The New Jersey Supreme Court has ruled that individuals who file a hospital malpractice lawsuit in NJ shall not be granted access to investigative hospital records into what mistakes were possibly committed. The law aims to encourage health care workers to learn from and prevent future medical errors.
The ruling was rendered in a med mal case brought by Esther and Gedalia Applegrad, who were suing Ridgewood’s Valley Hospital for alleged negligence that caused their child to suffer serious brain injury. The plaintiffs argued that a series of missteps in the delivery room was the direct cause of their daughter’s birth injury and petitioned the judge to order the defendant to provide its “Director of Patient Safety Post Incident Analysis.”
The trial judge determined that these documents were to be kept private under the Patient Safety Act — legislation enacted in 2004 that protects the internal investigations a hospital makes in the wake of adverse patient outcomes. These internal records are intended to help avert future mistakes.
NJ hospital malpractice lawsuits face new challenges
Esther and Gedalia Applegrad appealed the decision and an Appellate court sided with the claimants, on the basis that the defendant hospital had not performed its investigation abiding by the terms stipulated by the Health Department in 2008, and as such could not fall under the umbrella of the Patient Safety Act.
The hospital petitioned the Supreme Court to review the lawsuit, claiming that during its 2007 internal review, these rules had not yet been enforced. The NJ Supreme Court sided with the hospital in a 4-3 decision.
However, three Supreme Court judges disagreed with the ruling, writing that hospitals are supposed to form a patient safety committee which is “representative of the facility’s various disciplines and have appropriate competencies.”
The CEO and president of the New Jersey Health Care Quality Institute, which promoted the passage of the Patient Safety Act, said the purpose of the law was never to “shield the doctor or a hospital from liability.”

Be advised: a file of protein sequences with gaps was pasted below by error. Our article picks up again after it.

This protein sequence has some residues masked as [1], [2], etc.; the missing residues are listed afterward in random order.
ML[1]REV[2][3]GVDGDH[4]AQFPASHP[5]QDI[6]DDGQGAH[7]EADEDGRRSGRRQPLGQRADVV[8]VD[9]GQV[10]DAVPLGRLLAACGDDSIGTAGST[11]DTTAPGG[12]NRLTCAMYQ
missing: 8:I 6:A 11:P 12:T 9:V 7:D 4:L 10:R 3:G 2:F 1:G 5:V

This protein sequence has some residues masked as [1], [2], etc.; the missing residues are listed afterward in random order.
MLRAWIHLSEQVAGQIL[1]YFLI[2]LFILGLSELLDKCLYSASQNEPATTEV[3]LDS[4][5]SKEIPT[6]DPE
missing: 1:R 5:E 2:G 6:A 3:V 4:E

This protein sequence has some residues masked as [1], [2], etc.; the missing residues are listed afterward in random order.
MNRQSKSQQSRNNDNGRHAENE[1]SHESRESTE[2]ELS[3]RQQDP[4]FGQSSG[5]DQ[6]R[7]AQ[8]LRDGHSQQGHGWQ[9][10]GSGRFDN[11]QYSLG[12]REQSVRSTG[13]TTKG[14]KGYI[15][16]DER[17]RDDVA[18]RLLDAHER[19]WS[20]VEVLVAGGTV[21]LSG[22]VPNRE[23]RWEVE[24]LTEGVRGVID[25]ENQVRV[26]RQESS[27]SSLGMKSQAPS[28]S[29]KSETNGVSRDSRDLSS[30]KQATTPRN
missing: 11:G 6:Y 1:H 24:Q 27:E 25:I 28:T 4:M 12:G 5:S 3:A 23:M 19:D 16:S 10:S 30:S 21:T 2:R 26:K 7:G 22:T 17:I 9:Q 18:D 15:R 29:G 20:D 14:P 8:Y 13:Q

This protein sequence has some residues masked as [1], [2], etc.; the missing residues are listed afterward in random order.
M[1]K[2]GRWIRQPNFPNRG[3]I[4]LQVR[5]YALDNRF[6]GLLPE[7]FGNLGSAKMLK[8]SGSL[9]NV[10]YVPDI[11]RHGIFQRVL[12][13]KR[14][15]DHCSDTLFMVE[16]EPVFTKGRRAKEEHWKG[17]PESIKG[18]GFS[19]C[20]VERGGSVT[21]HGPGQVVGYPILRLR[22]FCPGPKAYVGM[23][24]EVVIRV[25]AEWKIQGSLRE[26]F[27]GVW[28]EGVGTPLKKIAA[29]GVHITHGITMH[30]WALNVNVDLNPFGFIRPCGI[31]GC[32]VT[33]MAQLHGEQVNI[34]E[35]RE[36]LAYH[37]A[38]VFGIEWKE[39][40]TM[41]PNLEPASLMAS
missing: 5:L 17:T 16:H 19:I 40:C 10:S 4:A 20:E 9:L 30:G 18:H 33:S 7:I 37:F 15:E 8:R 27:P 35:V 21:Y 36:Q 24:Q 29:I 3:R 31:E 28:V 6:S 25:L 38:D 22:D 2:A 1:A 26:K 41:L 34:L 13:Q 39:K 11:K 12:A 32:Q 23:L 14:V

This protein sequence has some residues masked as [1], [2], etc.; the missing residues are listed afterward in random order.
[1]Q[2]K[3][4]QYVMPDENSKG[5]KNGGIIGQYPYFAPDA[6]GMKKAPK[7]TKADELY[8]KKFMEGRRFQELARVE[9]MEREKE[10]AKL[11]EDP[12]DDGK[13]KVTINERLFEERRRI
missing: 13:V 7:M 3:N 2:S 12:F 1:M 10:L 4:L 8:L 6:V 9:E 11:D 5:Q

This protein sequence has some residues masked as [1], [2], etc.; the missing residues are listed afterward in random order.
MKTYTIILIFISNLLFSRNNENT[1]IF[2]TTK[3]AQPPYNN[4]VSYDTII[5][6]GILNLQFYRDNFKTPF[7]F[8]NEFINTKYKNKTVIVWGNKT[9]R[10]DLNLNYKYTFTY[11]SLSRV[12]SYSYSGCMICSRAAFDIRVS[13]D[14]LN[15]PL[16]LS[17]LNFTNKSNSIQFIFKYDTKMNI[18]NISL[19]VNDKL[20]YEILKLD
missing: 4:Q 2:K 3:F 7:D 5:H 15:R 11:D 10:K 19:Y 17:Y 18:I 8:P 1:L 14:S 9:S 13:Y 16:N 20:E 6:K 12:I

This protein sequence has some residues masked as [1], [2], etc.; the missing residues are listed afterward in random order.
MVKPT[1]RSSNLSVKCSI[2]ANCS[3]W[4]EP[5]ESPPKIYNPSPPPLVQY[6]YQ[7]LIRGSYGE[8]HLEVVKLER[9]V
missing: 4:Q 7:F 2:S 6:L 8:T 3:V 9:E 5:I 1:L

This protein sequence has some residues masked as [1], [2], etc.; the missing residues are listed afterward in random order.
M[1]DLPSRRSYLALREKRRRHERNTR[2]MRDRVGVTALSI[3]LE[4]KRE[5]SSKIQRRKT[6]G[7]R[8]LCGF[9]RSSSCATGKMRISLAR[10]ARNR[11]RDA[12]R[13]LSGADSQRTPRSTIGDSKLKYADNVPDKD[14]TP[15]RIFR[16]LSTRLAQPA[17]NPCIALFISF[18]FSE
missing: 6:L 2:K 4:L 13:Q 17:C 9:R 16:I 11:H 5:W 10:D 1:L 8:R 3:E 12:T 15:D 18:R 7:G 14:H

Senator Joseph Vitale, (Middlesex), another Patient Protection Act sponsor, agreed with the state Supreme Court ruling. “When I wrote the act, I wanted to create a mechanism where hospital patient safety committees could freely discuss medical errors and address possible solutions and improvements,” Vitale told NJ.com. “Attorneys representing patients continue to have access to medical and procedural information and those who provided treatment. This is a necessary balance for both patients and providers.”
As it stands, residents who file a medical malpractice lawsuit in New Jersey are entitled to subpoena other pertinent documents relating to the incident and attempt to induce hospital personnel who investigated to testify before a jury.
Confidential legal assistance from Eisbrouch Marsh
At the law firm of Eisbrouch Marsh, New Jersey medical malpractice lawyers have been helping clients recover fair compensation for injuries caused by hospital mistakes, whether a misdiagnosis, surgical error or gross negligence. Advocating for med mal victims in Hudson, Passaic, Bergen Morris, Essex, and Middlesex Counties, our attorneys also take cases originating in the greater NYC metro area.
When substandard medical care renders harm to a patient, victims have grounds to pursue compensation for all related losses, from medical costs and lost income to emotional pain and suffering. If you or someone you love has been injured in a hospital setting, and you’d like answers, please call us for a free consultation: 201-342-5545.